Voigtlander 50mm f/1.2

Voigtlander 50mm f/1.2 Nokton Aspherical Review

I’ve owned the Voigtlander 50mm f/1.2 Nokton Aspherical for nearly a year now, and I feel that I have to open this review by saying that I think it’s an absolutely fantastic lens. It’s small – at least for a lens with an f/1.2 maximum aperture – it’s “sharp”, it has great bokeh, little in the way of noticeable aberrations, it feels well made, and for an ultra-fast m-mount lens it’s not too expensive either. In fact, it’s taken me this long to review it because I didn’t want my writing to be too influenced by my initial over-excitement about how great it is.

The funny thing is though, now I’m over that initial excitement, I’ve decided to sell it – which probably seems a bit daft considering the first paragraph of this review. But – whilst I do think it is pretty much everything many people could ever want from a fast 50mm m-mount lens – long term, I’ve come to the conclusion it’s not for me. Regardless of how compelling it is, I just don’t need what it offers me.

That said, the Voigtlander 50mm f/1.2 is the first 50mm m-mount lens I’ve owned that’s tempted me away from the Zeiss 50mm ZM Sonnar. Those who read this website regularly will know that I absolutely adore my ZM Sonnar. I love that lens so much, that when I got the Voigtlander and began to realise just how good it was, I started to get a little bit stressed about the idea that another lens might have begun to usurp it.

I just don’t feel that there’s a strong case for two fast, modern 50mm lenses in my arsenal. I rarely shoot at apertures wider than f/2 with a 50mm lens, and – as I talk about in my Sonnar review – I also love what the Sonnar does at those apertures. As such, for the Voigtlander 50mm f/1.2 to truly de-throne the Sonnar, it would have to do something pretty magical at those wider apertures.

In fact, it is indeed what the Voigtlander 50mm f/1.2 does at those apertures that initially made me question my dedication to the Sonnar. The Voigtlander does have a couple of pretty impressive tricks up its sleeve, and I was totally drawn in by them when I first got my hands on the lens… so much so, that when asked by a few people what I thought of it, I used a phrase I absolutely hate… I called it a “game-changer”!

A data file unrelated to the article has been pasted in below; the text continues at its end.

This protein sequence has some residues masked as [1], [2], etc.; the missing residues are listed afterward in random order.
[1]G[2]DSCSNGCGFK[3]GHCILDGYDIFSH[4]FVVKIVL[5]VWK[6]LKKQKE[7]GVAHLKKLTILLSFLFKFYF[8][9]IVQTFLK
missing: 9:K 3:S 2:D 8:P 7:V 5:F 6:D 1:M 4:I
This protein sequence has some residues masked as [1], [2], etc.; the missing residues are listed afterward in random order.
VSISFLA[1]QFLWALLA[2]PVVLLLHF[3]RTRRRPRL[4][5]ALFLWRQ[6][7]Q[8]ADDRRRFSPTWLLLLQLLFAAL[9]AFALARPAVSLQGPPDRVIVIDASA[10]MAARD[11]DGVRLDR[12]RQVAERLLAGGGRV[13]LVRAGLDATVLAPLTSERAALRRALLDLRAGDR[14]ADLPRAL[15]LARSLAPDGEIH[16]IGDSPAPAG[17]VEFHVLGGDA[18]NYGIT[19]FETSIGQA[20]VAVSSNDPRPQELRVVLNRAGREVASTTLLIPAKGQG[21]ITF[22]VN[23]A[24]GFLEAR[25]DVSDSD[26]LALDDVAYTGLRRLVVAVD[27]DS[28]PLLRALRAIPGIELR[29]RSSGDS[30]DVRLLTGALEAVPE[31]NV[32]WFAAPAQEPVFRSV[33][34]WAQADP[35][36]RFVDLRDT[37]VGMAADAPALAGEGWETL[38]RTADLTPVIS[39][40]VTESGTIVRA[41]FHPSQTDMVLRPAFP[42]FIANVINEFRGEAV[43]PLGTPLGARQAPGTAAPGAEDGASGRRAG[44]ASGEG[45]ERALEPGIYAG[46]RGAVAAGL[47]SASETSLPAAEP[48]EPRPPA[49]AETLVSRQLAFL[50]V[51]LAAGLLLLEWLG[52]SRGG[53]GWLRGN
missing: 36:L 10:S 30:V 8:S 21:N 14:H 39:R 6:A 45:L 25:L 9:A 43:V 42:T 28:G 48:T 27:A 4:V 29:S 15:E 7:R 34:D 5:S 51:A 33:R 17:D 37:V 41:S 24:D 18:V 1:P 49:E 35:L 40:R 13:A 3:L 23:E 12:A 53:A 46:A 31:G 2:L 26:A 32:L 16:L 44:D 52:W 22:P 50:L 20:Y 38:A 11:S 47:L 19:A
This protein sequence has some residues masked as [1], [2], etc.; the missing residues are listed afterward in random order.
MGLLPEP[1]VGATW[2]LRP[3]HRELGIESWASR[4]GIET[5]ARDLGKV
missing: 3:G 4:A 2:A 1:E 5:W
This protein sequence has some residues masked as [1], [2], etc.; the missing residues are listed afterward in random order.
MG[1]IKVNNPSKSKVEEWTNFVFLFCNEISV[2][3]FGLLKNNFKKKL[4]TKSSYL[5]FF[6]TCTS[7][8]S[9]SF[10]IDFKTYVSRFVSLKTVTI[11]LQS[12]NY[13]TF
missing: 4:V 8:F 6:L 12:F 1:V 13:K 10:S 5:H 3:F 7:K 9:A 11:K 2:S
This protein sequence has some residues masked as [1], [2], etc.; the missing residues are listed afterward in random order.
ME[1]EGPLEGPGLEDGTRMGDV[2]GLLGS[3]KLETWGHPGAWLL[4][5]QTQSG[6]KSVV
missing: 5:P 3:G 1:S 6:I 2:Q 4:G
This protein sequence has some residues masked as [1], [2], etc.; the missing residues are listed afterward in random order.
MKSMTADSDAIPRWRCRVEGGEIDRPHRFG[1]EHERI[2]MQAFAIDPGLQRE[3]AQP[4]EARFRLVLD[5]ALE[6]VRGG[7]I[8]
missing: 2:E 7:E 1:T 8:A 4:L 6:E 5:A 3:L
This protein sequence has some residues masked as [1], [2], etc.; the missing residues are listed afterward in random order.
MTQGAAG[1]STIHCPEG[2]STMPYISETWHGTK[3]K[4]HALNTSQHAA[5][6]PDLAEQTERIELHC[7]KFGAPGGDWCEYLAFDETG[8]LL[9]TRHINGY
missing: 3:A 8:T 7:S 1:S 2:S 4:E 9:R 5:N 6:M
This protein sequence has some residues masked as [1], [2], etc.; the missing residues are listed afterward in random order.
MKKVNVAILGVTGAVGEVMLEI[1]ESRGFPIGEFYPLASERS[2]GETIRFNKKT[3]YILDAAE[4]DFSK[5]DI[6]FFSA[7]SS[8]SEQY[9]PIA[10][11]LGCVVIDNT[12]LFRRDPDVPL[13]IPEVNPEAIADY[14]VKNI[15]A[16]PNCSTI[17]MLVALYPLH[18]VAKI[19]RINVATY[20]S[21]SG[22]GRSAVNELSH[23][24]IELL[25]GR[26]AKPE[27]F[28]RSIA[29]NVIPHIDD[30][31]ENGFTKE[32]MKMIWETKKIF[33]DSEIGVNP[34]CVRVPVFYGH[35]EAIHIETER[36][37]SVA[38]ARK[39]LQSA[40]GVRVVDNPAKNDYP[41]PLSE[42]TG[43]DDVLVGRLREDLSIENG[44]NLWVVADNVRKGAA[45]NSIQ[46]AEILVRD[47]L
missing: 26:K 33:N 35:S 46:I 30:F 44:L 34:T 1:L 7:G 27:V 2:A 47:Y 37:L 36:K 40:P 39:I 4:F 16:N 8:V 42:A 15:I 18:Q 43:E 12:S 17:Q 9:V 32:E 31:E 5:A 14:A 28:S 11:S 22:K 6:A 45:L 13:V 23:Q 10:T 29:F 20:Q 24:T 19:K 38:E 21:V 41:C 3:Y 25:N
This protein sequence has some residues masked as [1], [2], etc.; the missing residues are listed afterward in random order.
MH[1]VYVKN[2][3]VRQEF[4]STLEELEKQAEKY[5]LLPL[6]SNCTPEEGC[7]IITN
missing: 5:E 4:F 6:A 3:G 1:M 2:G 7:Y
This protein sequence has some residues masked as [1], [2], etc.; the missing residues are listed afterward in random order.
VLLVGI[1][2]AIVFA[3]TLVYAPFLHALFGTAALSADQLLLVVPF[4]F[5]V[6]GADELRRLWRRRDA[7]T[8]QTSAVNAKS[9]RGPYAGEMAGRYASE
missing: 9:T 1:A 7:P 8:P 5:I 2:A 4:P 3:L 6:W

Wide-open performance

Shooting any 50mm f/1.2 lens wide open is, of course, not without its challenges – the Voigtlander 50mm f/1.2 is no exception to this. Interestingly though, it’s predecessor the Voigtlander 50mm f/1.1 was a bit of an exception to this rule. That lens was – at least as far as my understanding of optics stretches – quite well corrected for spherical aberrations. Because of this, it’s wider-open depth of field didn’t seem to be all that narrow, and the bokeh was a little more wiry and distracting.

The Voigtlander 50mm f/1.2 – despite being a fraction of a stop slower – has an apparently shallower depth of field. It would seem, I guess, that correction for spherical aberrations was less of a priority in this lens design. The result is much smoother and much more creamy bokeh that the f/1.2. What initially got me particularly excited about this fact was that this also means that the transition zone is characteristically glowy. It doesn’t have the almost double-image glow of the Sonnar formula lenses that I like so much, but the way the in-focus melts into the out-of-focus is, nonetheless, quite aesthetically attractive to me. Wide-open, the bokeh is also arguably smoother than the Sonnar at f/1.5 which can – given the right circumstances – be a little wild.

Worcester xmas Fayer 2018
f/1.2 – Leica M240 – Connie at the xmas fayre 2018

One final possibly notable trait of its wide-open performance – and again also perhaps because of the spherical aberrations – it is a little soft wide-open – not catastrophically so, but it’s definitely fair to say that resolution drops quite a bit at f/1.2.

f/2 Performance

Initially, this all seemed more than slightly appealing. I’m not worried about a little bit of wide-open softness, and the other character traits I found certainly appealed to me – despite the fact I don’t often shoot wide open, I liked the idea that I could if I wanted to and get really nice results without much issue. But, it was when I stopped down to f/2 that I felt things got really quite interesting. I shoot my Sonnar at f/2 more than I do wide-open. There are many reasons for this, but they include the bump in “sharpness” and “improved” bokeh.

I was expecting the Voigtlander 50mm f/1.2 to sharpen up a bit by f/2, but what I found was a lens that sharpens up quite a lot. I suppose I’m probably used to the lower-resolution and higher-contrast type of sharpness that the Sonnar gives me, so when I found the Voigtlander to give me a lot more resolution when only slightly stopped down, I was very impressed.

Konica Hexar RF, Voigtlander 50mm 1.2
f/2 – Konica Hexar RF & Portra 800

Stopped down

How impressive the lens was at f/2 was only built upon by the mid-range apertures too. At f/4, the Sonnar starts to suffer a bit from focus shift. It’s not a big issue really – as I talk about in the review – you get used to it, or you work around it… but for as much as I have read there are some minor issues with focus shift with the Voigtlander 50mm f/1.2, they aren’t nearly as much of an issue as they are with the Sonnar. In fact, where I have been caught out by the Sonnar in the past, I’ve not noticed issues with the Voigtlander at all in my photos.